Developmental effects of daily food availability times on song behaviour and neuronal plasticity of song-control system in male zebra finches

Ila Mishra, Twinkle Batra, Abhilash Prabhat, Neha Agarwal, Sanjay Kumar Bhardwaj, Vinod Kumar

Research output: Contribution to journalArticlepeer-review

4 Scopus citations


Food availability is a major ecological factor and affects body condition and sexual traits. Here, we investigated whether males’ song behaviour, a trait for female mate choice, was sensitive to the food availability period and its timing in songbirds. We manipulated daily food availability to 4 h in the morning or evening, with controls on food ad libitum, and assessed its effects on song behaviour and forebrain song control system in male zebra finches that were held as adult (parent) or offspring (since birth) at 24 ± 2 °C under 12 h daily photoperiod. Food restriction significantly affected both temporal and spectral features of daily song in offspring, not the parent. In offspring, we found reduced mesor (mean 24-h levels), attenuated amplitude (daily maxima relative to mesor) and altered acrophase (estimated time of daily maxima) of 24-h rhythm, and reduced motif length (in morning-fed), per motif unique syllables and an enhanced song pitch (in evening-fed). There was also a positive correlation of motif length with cheek patch and plasma testosterone levels, and of per motif syllables with cheek patch and daily activity levels in offspring. Among main song controlling forebrain nuclei, LMAN and HVC were reduced in size, and Area X and HVC showed decreased neuronal recruitment in offspring on food restrictions. These results demonstrate the importance of daily food availability and its timing in determining males’ sexual signals, and support growing evidence that among vertebrates well-fed males contain reproductive traits that females use for its mate choice.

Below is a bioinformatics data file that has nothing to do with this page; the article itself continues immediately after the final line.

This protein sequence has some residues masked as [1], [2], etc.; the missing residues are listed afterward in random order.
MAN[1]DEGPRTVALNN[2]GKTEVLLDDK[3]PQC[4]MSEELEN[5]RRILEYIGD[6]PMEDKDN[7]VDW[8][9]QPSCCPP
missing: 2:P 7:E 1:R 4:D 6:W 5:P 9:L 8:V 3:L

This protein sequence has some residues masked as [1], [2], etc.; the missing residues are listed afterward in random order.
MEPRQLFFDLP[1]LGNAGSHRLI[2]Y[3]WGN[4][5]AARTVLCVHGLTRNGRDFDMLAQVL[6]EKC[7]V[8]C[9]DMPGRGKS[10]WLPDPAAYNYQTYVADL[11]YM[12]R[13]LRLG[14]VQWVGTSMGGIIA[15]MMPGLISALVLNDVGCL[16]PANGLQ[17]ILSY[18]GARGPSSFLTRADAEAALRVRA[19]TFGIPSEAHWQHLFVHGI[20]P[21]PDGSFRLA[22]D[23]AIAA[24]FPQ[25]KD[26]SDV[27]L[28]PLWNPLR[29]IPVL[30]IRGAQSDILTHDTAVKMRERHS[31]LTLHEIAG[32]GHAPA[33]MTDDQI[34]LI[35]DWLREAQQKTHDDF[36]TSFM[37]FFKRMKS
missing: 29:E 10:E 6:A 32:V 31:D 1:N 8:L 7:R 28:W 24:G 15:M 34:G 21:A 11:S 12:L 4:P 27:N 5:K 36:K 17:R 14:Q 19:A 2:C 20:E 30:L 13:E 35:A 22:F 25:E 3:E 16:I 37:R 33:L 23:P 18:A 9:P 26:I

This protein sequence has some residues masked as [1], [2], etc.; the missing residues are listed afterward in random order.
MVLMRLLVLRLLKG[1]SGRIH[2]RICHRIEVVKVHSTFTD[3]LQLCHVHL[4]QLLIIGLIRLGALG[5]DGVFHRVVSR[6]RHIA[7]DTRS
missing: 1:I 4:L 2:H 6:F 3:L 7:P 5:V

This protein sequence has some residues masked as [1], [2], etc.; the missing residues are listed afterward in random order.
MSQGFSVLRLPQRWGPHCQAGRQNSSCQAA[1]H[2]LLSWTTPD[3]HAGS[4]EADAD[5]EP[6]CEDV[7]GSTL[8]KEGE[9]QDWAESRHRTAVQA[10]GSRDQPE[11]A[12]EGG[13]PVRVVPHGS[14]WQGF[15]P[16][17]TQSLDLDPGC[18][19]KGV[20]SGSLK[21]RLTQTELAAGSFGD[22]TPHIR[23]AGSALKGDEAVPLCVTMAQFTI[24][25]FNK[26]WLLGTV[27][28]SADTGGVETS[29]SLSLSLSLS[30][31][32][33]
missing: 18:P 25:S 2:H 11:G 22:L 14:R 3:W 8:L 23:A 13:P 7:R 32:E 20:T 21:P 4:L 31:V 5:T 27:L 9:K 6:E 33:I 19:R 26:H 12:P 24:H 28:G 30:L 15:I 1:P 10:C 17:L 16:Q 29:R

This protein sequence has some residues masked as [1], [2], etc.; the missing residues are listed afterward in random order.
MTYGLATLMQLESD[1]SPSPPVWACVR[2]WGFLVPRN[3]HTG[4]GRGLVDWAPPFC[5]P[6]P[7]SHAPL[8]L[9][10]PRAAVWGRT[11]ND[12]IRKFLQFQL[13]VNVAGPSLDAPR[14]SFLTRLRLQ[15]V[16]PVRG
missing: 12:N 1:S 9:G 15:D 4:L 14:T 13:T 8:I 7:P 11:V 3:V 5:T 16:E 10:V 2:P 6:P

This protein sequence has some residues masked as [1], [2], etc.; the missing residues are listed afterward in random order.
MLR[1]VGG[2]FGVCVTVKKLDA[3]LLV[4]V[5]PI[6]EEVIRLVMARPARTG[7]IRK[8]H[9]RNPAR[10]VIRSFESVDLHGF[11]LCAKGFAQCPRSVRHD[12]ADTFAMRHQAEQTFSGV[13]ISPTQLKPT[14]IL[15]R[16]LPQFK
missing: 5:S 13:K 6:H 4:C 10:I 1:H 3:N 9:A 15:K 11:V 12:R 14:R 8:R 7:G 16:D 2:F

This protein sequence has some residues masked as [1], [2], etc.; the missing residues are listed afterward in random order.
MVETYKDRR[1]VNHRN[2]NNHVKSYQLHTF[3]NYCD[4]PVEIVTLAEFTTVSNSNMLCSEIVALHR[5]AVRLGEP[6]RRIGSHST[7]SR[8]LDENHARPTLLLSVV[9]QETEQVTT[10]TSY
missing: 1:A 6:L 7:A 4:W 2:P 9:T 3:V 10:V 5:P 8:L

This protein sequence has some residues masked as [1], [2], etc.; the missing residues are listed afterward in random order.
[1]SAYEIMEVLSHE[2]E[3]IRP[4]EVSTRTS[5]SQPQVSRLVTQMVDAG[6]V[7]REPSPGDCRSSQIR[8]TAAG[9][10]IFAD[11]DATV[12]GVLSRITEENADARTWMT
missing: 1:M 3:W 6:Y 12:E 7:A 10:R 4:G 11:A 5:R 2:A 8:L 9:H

Original languageEnglish
Article number112497
JournalBehavioural Brain Research
StatePublished - Mar 16 2020

Bibliographical note

Funding Information:
The funds were provided through a regular research grant ( EMR/2015/002158 ) to VK from the Science and Engineering Research Board (SERB), New Delhi . The experimental facility was built under the IRHPA grant support ( IR/SO/LU-2005 ) by the Department of Science and Technology (DST). We thank Shiv Kumari Patel and Chuskit Angmo for their help in song data analyses. Appendix A

Publisher Copyright:
© 2020 Elsevier B.V.


  • Doublecortin
  • Food availability
  • Song behaviour
  • Song control nuclei
  • Zebra finch

ASJC Scopus subject areas

  • Behavioral Neuroscience


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